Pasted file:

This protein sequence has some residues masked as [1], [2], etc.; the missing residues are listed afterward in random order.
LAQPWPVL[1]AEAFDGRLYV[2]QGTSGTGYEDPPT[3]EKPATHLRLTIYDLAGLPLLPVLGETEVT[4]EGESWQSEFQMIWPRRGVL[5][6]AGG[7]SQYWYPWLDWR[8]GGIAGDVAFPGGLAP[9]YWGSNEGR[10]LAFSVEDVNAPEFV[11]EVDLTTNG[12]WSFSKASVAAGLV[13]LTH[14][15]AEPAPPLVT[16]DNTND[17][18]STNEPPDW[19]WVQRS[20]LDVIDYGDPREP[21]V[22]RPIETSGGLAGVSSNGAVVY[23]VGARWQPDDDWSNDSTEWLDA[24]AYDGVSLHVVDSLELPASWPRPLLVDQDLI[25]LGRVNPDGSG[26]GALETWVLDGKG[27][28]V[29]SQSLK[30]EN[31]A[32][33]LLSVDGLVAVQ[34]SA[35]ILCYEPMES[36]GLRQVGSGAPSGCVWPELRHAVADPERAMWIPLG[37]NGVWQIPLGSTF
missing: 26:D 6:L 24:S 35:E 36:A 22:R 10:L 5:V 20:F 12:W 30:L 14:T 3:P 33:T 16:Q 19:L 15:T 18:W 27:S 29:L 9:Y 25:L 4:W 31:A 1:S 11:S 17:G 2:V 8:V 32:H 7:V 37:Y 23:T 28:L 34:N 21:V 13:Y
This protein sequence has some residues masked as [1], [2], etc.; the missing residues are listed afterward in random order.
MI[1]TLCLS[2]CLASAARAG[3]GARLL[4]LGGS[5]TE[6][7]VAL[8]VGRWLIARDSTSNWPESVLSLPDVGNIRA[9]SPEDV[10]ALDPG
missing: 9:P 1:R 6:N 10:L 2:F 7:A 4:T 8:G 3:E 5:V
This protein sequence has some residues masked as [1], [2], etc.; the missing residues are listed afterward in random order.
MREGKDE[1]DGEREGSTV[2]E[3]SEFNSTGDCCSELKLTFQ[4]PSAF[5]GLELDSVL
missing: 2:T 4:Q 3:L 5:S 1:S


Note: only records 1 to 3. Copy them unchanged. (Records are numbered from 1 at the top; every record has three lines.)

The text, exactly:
This protein sequence has some residues masked as [1], [2], etc.; the missing residues are listed afterward in random order.
LAQPWPVL[1]AEAFDGRLYV[2]QGTSGTGYEDPPT[3]EKPATHLRLTIYDLAGLPLLPVLGETEVT[4]EGESWQSEFQMIWPRRGVL[5][6]AGG[7]SQYWYPWLDWR[8]GGIAGDVAFPGGLAP[9]YWGSNEGR[10]LAFSVEDVNAPEFV[11]EVDLTTNG[12]WSFSKASVAAGLV[13]LTH[14][15]AEPAPPLVT[16]DNTND[17][18]STNEPPDW[19]WVQRS[20]LDVIDYGDPREP[21]V[22]RPIETSGGLAGVSSNGAVVY[23]VGARWQPDDDWSNDSTEWLDA[24]AYDGVSLHVVDSLELPASWPRPLLVDQDLI[25]LGRVNPDGSG[26]GALETWVLDGKG[27][28]V[29]SQSLK[30]EN[31]A[32][33]LLSVDGLVAVQ[34]SA[35]ILCYEPMES[36]GLRQVGSGAPSGCVWPELRHAVADPERAMWIPLG[37]NGVWQIPLGSTF
missing: 26:D 6:L 24:S 35:E 36:A 22:R 10:L 5:V 20:F 12:W 30:L 14:T 3:P 33:T 16:Q 19:L 15:T 18:W 27:S 29:L 9:Y 25:L 4:W 31:A 1:S 11:S 17:G 2:V 8:V 32:H 7:V 37:Y 23:T 28:L 34:N 21:V 13:Y
This protein sequence has some residues masked as [1], [2], etc.; the missing residues are listed afterward in random order.
MI[1]TLCLS[2]CLASAARAG[3]GARLL[4]LGGS[5]TE[6][7]VAL[8]VGRWLIARDSTSNWPESVLSLPDVGNIRA[9]SPEDV[10]ALDPG
missing: 9:P 1:R 6:N 10:L 2:F 7:A 4:T 8:G 3:E 5:V
This protein sequence has some residues masked as [1], [2], etc.; the missing residues are listed afterward in random order.
MREGKDE[1]DGEREGSTV[2]E[3]SEFNSTGDCCSELKLTFQ[4]PSAF[5]GLELDSVL
missing: 2:T 4:Q 3:L 5:S 1:S